Tennessee Democrat Taylor Swift Endorsed Is Losing Volunteers Over Brett Kavanaugh Support

Democratic Senate candidate Phil Bredesen continued to receive backlash after he put his support behind then-Supreme Court nominee Brett Kavanaugh. Since that announcement several weeks ago, campaign volunteers and staffers have reportedly withdrawn their support or expressed disappointment in the candidate's choice to support Kavanaugh, who was accused of sexual assault and misconduct by multiple women.

While it's only a small fraction of his overall volunteer base, at least 22 volunteers for Bredesen contacted the campaign to cancel door-knocking and phone-banking shifts or to simply voice their frustration over Bredesen's decision, according to a spreadsheet maintained by the campaign and obtained by Politico.

Rhonda McDowell, a campaign volunteer in Memphis, told Politico she "felt torpedoed" by Bredesen's support for Kavanaugh.

"I was so conflicted about it for a while, but the more I think about these candidates who are down the ballot, the more I think I don't want to cut off my nose to spite my face here," McDowell said.

In the days leading up to Kavanaugh's confirmation vote, Bredesen released a statement saying he believed Kavanaugh was worthy of becoming a Supreme Court justice and that he was already "prepared to say 'yes' to his nomination prior to Dr. [Christine Blasey] Ford's coming forward."

"While the subsequent events make it a much closer call, and I am missing key pieces of information that a sitting Senator has, I'm still a 'yes,'" said Bredesen, referring to the FBI's supplemental background investigation into some of the sexual assault allegations leveled against the nominee.

In addition to disapproval from volunteers and supporters, three staff members of the Tennessee Democratic Party at Bredesen's campaign offices in Nashville also appeared disappointed in a secretly recorded video produced by the far-right political group Project Veritas Action Fund, known for its "sting" operations on Democratic politicians. The video, heavily edited and misleading or false at times, showed staff members claiming the move to support Kavanaugh was a political one to gain more support in the conservative state, rather than to show Bredesen's true feelings about Kavanaugh.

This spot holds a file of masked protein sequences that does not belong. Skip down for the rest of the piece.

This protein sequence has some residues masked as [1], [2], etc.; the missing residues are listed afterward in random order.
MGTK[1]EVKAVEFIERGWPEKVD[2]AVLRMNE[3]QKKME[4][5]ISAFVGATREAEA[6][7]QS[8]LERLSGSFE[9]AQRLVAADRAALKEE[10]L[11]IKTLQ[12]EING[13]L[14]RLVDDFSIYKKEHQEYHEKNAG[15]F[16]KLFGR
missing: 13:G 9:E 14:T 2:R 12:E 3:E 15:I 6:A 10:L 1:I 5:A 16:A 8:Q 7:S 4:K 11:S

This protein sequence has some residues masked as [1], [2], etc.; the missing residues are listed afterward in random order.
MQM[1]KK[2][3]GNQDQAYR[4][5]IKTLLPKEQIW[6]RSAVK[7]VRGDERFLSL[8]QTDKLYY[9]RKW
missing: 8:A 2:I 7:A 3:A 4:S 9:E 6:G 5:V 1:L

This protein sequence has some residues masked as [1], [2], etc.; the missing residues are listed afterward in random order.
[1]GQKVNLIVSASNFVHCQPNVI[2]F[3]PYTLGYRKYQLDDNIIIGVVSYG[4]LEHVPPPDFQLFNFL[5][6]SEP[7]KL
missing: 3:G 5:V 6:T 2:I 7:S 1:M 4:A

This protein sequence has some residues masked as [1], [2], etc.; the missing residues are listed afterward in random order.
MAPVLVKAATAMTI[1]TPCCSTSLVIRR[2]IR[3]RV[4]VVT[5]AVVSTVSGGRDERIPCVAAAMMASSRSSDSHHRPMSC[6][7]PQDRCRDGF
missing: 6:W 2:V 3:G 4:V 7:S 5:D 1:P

Tennessee Democratic Party Chair Mary Mancini told Newsweek in a statement the people shown in the video are field organizers with Tennessee Victory 2018, an umbrella grassroots organization of the state party that works to elect Democrats across the state. They are not staff members of the Bredesen for Senate campaign.

"For weeks, a young woman claiming to be a supporter volunteered and gained their trust," said Mancini, referring to the woman secretly recording the staffers who labeled herself as a "journalist" in the video. "Then, per the usual slimy tactics of [James] O'Keefe and Project Veritas, she betrayed that trust for cynical political gain."

Federal Election Commission records show the three staffers identified in the video–Delaney Brown, Will Stewart and Maria Amalla–are paid by the state's Democratic Party. Tennessee Democratic Party Spokesman Mark Brown told Newsweek they were "simply expressing their opinions to someone they thought was a friend" and do not have "access to any high-level campaign strategy or messaging, and no one in that video knows the inner thoughts of Governor Bredesen."

Tennessee Victory 2018 said it was considering legal action against Project Veritas.

The Bredesen campaign did not respond to Newsweek's questions Friday about the video or the reported backlash Bredesen has received for his stance on Kavanaugh.

Bredesen, a former Tennessee governor, is currently running against Republican Congresswoman Marsha Blackburn for the state's open Senate seat. Blackburn beat her Democratic opponent in 2016 by nearly 50 percentage points.

"He put off an answer on judge Kavanaugh for 88 days, under [Senate Minority Leader] Chuck Schumer's direction to stay neutral as long as you can," said Blackburn in a statement after Bredesen's initial announcement supporting Kavanaugh. "The contrast on these issues could not be more clear."

Blackburn's campaign provided a statement to local TV station WTVF in recent days after reports of backlash from volunteers surfaced and the Project Veritas video was posted, calling Bredesen "Phony Phil" for what she said was "phony campaign tactics" for his support of Kavanaugh.

"This is exactly the kind of 'say whatever to get elected' politics Tennesseans hate," Blackburn's campaign said. "Marsha always says you 'may not always agree with me, but you will always know where I stand.'"

In a rare move for the popular singer, Tennessee native Taylor Swift endorsed Bredesen and Democrat House candidate Jim Cooper on Monday while taking a swipe at Blackburn, saying the GOP Congresswoman's voting record "appalls and terrifies me."

"In the past I've been reluctant to publicly voice my political opinions, but due to several events in my life and in the world in the past two years, I feel very differently about that now," Swift said.

Following Swift's endorsement of the two Democrats, Trump said the singer "probably doesn't know anything" about Blackburn. The president joked he no longer liked her music as much because of the endorsement.

"And let's say that I like Taylor's music about 25 percent less now, Okay?" Trump said.